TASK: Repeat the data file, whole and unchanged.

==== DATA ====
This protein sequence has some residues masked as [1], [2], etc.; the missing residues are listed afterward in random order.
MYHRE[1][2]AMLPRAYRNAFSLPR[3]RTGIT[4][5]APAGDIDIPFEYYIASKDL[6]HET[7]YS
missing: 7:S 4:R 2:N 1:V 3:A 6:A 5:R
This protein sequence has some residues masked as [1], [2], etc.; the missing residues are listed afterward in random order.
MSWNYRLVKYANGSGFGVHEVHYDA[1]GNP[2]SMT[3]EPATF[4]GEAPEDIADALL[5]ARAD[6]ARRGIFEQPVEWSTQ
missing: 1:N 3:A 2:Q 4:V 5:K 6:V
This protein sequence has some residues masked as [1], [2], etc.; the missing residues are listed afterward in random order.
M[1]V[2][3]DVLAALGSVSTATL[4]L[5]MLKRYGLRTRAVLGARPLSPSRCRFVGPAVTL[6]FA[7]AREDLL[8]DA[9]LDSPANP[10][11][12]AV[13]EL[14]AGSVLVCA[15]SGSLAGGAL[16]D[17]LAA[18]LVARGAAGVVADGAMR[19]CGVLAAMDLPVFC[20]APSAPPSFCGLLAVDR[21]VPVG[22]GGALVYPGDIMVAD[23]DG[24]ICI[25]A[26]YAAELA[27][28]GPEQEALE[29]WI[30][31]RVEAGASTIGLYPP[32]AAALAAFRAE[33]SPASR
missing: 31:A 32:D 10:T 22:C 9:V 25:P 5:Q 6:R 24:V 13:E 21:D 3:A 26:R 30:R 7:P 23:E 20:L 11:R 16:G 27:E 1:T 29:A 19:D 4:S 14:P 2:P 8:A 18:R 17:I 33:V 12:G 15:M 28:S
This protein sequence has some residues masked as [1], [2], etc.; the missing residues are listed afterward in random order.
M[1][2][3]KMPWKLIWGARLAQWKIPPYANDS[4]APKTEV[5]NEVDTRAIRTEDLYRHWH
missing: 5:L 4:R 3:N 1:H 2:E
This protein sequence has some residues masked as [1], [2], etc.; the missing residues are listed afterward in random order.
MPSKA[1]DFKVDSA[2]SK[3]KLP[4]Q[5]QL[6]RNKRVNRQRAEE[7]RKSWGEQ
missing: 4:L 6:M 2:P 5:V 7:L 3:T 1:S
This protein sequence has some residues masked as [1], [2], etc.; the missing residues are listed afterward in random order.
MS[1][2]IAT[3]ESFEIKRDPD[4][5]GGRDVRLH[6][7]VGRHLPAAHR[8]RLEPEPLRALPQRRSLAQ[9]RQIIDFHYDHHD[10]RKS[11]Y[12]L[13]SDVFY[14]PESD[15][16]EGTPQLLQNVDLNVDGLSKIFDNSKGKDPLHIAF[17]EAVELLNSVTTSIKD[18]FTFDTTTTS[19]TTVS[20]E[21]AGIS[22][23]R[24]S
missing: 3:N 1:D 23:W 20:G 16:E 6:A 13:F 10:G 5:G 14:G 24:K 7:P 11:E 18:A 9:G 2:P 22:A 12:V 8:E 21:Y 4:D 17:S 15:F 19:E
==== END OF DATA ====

This protein sequence has some residues masked as [1], [2], etc.; the missing residues are listed afterward in random order.
MYHRE[1][2]AMLPRAYRNAFSLPR[3]RTGIT[4][5]APAGDIDIPFEYYIASKDL[6]HET[7]YS
missing: 7:S 4:R 2:N 1:V 3:A 6:A 5:R
This protein sequence has some residues masked as [1], [2], etc.; the missing residues are listed afterward in random order.
MSWNYRLVKYANGSGFGVHEVHYDA[1]GNP[2]SMT[3]EPATF[4]GEAPEDIADALL[5]ARAD[6]ARRGIFEQPVEWSTQ
missing: 1:N 3:A 2:Q 4:V 5:K 6:V
This protein sequence has some residues masked as [1], [2], etc.; the missing residues are listed afterward in random order.
M[1]V[2][3]DVLAALGSVSTATL[4]L[5]MLKRYGLRTRAVLGARPLSPSRCRFVGPAVTL[6]FA[7]AREDLL[8]DA[9]LDSPANP[10][11][12]AV[13]EL[14]AGSVLVCA[15]SGSLAGGAL[16]D[17]LAA[18]LVARGAAGVVADGAMR[19]CGVLAAMDLPVFC[20]APSAPPSFCGLLAVDR[21]VPVG[22]GGALVYPGDIMVAD[23]DG[24]ICI[25]A[26]YAAELA[27][28]GPEQEALE[29]WI[30][31]RVEAGASTIGLYPP[32]AAALAAFRAE[33]SPASR
missing: 31:A 32:D 10:T 22:C 9:V 25:P 5:Q 6:R 24:V 13:E 21:D 3:A 26:R 30:R 7:P 23:E 20:L 11:R 16:G 27:E 1:T 29:A 19:D 4:S 14:P 2:P 8:A 18:R 17:I 33:V 12:G 15:M 28:S
This protein sequence has some residues masked as [1], [2], etc.; the missing residues are listed afterward in random order.
M[1][2][3]KMPWKLIWGARLAQWKIPPYANDS[4]APKTEV[5]NEVDTRAIRTEDLYRHWH
missing: 5:L 4:R 3:N 1:H 2:E
This protein sequence has some residues masked as [1], [2], etc.; the missing residues are listed afterward in random order.
MPSKA[1]DFKVDSA[2]SK[3]KLP[4]Q[5]QL[6]RNKRVNRQRAEE[7]RKSWGEQ
missing: 4:L 6:M 2:P 5:V 7:L 3:T 1:S
This protein sequence has some residues masked as [1], [2], etc.; the missing residues are listed afterward in random order.
MS[1][2]IAT[3]ESFEIKRDPD[4][5]GGRDVRLH[6][7]VGRHLPAAHR[8]RLEPEPLRALPQRRSLAQ[9]RQIIDFHYDHHD[10]RKS[11]Y[12]L[13]SDVFY[14]PESD[15][16]EGTPQLLQNVDLNVDGLSKIFDNSKGKDPLHIAF[17]EAVELLNSVTTSIKD[18]FTFDTTTTS[19]TTVS[20]E[21]AGIS[22][23]R[24]S
missing: 3:N 1:D 23:W 20:G 16:E 6:A 13:F 10:G 5:G 14:G 24:K 7:P 11:E 18:A 9:G 2:P 22:A 12:V 8:E 21:Y 4:D 17:S 15:F 19:E